The arguments over this past Saturday night’s Joseph Parker-Hughie Fury fight are still ongoing; with the Fury family being, well, furious over the 12 round majority decision that went to defending WBO heavyweight champ Parker.
As soon as the verdict was announced in Manchester, the entire Fury family, along with their supporters and their promoter, went crazy – former heavyweight king Tyson Fury especially (even climbing into the ring, apparently to confront BBB of C head Robert Smith). There were suggestions of “corruption” and of “dark forces” being at work, and Fury and his team may well launch an official protest over the decision (114-114 and 118-110 twice, for Parker).
But in speaking with Newshub, WBO vice-president John Duggan said there is “no chance” of the result being overturned.
“I thought the score was regular, and I thought the 114-114 score was somewhat unusual,” Duggan told Newshub. “[Parker] deserved the win. He boxed courageously in a hostile environment. I think he won the fight, I think it was a close fight. Just because the score was wide, doesn’t mean it wasn’t close. With the way boxing’s scored you can have an extremely close fight, and have a boxer win every round by a close margin. That happens quite a bit.”
Maybe, just maybe, in light of the seemingly high number of bad, or controversial decisions we have seen in boxing recently, a new system of scoring should be introduced, to replace the existing ten point must system? Just what new method of scoring could be introduced is anyone’s guess, however. Still, it does seem as though something has to be done.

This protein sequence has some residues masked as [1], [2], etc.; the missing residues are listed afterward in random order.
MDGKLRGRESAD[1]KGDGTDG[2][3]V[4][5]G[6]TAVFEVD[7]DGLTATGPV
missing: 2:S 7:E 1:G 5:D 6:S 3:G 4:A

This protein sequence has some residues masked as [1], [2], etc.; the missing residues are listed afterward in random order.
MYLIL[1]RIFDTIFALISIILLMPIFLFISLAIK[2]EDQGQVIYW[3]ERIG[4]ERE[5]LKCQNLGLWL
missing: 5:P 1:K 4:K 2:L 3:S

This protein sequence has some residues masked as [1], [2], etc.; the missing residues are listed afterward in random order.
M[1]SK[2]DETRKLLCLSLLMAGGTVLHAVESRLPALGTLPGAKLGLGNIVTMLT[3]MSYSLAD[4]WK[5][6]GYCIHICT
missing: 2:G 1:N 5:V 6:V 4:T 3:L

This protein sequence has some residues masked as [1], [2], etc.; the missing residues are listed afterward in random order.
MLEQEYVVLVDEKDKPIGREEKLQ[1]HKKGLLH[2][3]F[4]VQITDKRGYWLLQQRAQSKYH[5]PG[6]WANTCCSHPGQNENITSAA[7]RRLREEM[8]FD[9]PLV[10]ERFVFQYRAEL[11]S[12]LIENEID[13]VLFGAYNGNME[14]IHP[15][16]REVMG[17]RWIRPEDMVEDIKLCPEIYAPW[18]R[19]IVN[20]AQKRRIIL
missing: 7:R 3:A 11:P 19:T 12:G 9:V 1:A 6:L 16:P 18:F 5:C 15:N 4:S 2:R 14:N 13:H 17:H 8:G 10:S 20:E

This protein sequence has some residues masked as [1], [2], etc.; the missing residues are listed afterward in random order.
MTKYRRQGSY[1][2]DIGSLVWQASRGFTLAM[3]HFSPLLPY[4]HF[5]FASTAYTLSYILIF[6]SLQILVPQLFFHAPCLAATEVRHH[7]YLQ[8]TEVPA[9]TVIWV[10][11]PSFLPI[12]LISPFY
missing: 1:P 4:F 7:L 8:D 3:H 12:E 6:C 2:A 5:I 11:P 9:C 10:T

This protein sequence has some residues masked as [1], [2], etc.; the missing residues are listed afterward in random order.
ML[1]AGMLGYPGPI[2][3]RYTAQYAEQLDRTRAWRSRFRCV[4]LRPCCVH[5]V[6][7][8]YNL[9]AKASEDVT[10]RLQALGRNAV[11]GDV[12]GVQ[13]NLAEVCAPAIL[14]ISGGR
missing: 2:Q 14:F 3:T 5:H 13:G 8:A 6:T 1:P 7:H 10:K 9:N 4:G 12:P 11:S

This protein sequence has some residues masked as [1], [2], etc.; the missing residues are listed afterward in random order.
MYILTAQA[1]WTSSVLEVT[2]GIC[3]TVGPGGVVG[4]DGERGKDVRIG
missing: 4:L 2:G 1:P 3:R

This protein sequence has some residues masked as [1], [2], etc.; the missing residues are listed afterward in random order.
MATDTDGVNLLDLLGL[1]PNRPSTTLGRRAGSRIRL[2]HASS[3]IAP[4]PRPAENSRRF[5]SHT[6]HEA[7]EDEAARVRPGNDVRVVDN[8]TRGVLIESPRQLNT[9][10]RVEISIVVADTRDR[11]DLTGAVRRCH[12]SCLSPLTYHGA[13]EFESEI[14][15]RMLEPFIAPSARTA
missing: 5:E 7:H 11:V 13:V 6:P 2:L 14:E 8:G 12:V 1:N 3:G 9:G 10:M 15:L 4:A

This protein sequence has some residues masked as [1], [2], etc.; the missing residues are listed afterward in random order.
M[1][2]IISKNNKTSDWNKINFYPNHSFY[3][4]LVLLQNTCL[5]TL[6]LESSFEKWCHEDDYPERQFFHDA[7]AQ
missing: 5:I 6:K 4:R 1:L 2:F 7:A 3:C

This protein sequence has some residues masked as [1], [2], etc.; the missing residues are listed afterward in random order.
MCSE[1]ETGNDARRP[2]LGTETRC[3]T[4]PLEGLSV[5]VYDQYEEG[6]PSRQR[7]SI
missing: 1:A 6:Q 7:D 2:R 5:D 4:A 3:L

As far as Saturday’s heavyweight title fight is concerned, promoter Mick Hennessey says the result that went against his fighter was the result of those “forces at work.”
“I know corruption is a strong word, but I tell you now, there are forces at work around this game,” Hennessey told BBC Sport. “We will put in an appeal and protest as strongly as we can. I thought it was a master-class by Fury. I thought he wiped the floor with him. He was gliding round the ring hitting him wit jabs at will – it was shades of Ali the way he was moving. I had Hughie at least four rounds ahead because Parker was swinging and missing.”
But according to Duggan, an appeal will achieve basically nothing (as is almost always the case whenever an appeal is launched over a decision that a fighter and his team felt was unfair) – and a rematch between the two heavyweights is also extremely unlikely.
It’s tough not to feel bad for 23 year old Fury, who did indeed box brilliantly (for what it’s worth I had it 7-4-1 for Fury) – but it seems he can do nothing but take pride in a great performance and move on. At the very least, Fury proved beyond any doubt he is a genuine world class fighter.